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-   -   Epoxy vs Fiberglass (https://www.cruisersforum.com/forums/f55/epoxy-vs-fiberglass-102321.html)

minaret 23-04-2013 11:01

Re: Epoxy vs Fiberglass
 
Quote:

Originally Posted by Searanger50 (Post 1217949)
So - to put the fox amongst the the chickens - which is best to repair the holes left in the hull when disused through hulls are removed?

Kevin.



Poly. Repair like with like. I would, however, use epoxy for the aforementioned cloth to wood layup, with a good split coat.i

sailvayu 23-04-2013 13:02

Re: Epoxy vs Fiberglass
 
minaret yes I agree but still I would use poly for the bulkhead myself.

jedi I do not agree with cloth for the first layer, mat is used as it lays down and fills voids for a better surface fill and gives more surface area for the following layers to attach to if all done wet. Cloth and fabric tend to bridge small gaps and do not lay against the base material as well this can lead to bond failure. No matter the type of resin a layer of csm followed by what ever weave you are using will always work better. That is the purpose of csm in most laminates to fill voids in the weaves that is why it is used between layers of heavier knits as well. You remember the old mat woving mat woving... now in most knits it is part of the material to save time.

minaret 23-04-2013 13:19

Re: Epoxy vs Fiberglass
 
Quote:

Originally Posted by sailvayu (Post 1218165)
minaret yes I agree but still I would use poly for the bulkhead myself.

jedi I do not agree with cloth for the first layer, mat is used as it lays down and fills voids for a better surface fill and gives more surface area for the following layers to attach to if all done wet. Cloth and fabric tend to bridge small gaps and do not lay against the base material as well this can lead to bond failure. No matter the type of resin a layer of csm followed by what ever weave you are using will always work better. That is the purpose of csm in most laminates to fill voids in the weaves that is why it is used between layers of heavier knits as well. You remember the old mat woving mat woving... now in most knits it is part of the material to save time.


Agreed. This is basic laminating 101.

s/v Jedi 23-04-2013 13:24

Re: Epoxy vs Fiberglass
 
Quote:

Originally Posted by sailvayu (Post 1218165)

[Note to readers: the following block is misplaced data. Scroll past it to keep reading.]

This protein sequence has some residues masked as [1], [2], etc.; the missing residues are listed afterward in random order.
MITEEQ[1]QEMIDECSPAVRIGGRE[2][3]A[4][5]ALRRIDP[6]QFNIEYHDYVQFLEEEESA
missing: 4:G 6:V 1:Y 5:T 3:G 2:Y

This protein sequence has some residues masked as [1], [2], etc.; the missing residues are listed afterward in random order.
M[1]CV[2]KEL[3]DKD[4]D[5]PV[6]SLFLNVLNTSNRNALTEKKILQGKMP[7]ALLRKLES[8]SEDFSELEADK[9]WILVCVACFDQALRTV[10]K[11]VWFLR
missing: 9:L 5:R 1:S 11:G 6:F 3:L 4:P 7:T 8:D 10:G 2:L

minaret yes I agree but still I would use poly for the bulkhead myself.

jedi I do not agree with cloth for the first layer, mat is used as it lays down and fills voids for a better surface fill and gives more surface area for the following layers to attach to if all done wet. Cloth and fabric tend to bridge small gaps and do not lay against the base material as well this can lead to bond failure. No matter the type of resin a layer of csm followed by what ever weave you are using will always work better. That is the purpose of csm in most laminates to fill voids in the weaves that is why it is used between layers of heavier knits as well. You remember the old mat woving mat woving... now in most knits it is part of the material to save time.

You can get cloth to follow voids, ridges etc. but it does not fill them: with epoxy, you have to fill them before applying fabrics, which is what I normally do.

You can use matt but with epoxy it needs to be the stitched matt because the cellulose will fall apart the moment it touches epoxy.
The combinations of matt with woven roving are stitched I believe so they would work with epoxy.

I recently used some matt with epoxy because I couldn't get anything else and it was pretty difficult; you end up with just a ball of fibers with epoxy in your hands. I only needed to stuff it into a void, which was doable, but I could not have put it down as a layer.
There is stitched matt; it is made for use with epoxy and solve the issue. I first do faring and fillets, then start with cloth, roving, cloth. Never had to make anything thicker/stronger than that :thumb:

I used matt, roving, matt with polyester once. I did the layup of the piece on a table with all three layers, wet it out and then put the whole thing in place followed by a plastic foil and piece of plywood screwed in place at each side. That worked pretty well. This was to close the cutout of an escape hatch on a cat, so vertical. It would have been impossible with epoxy and the same fiber layup.

Exile 23-04-2013 13:29

Re: Epoxy vs Fiberglass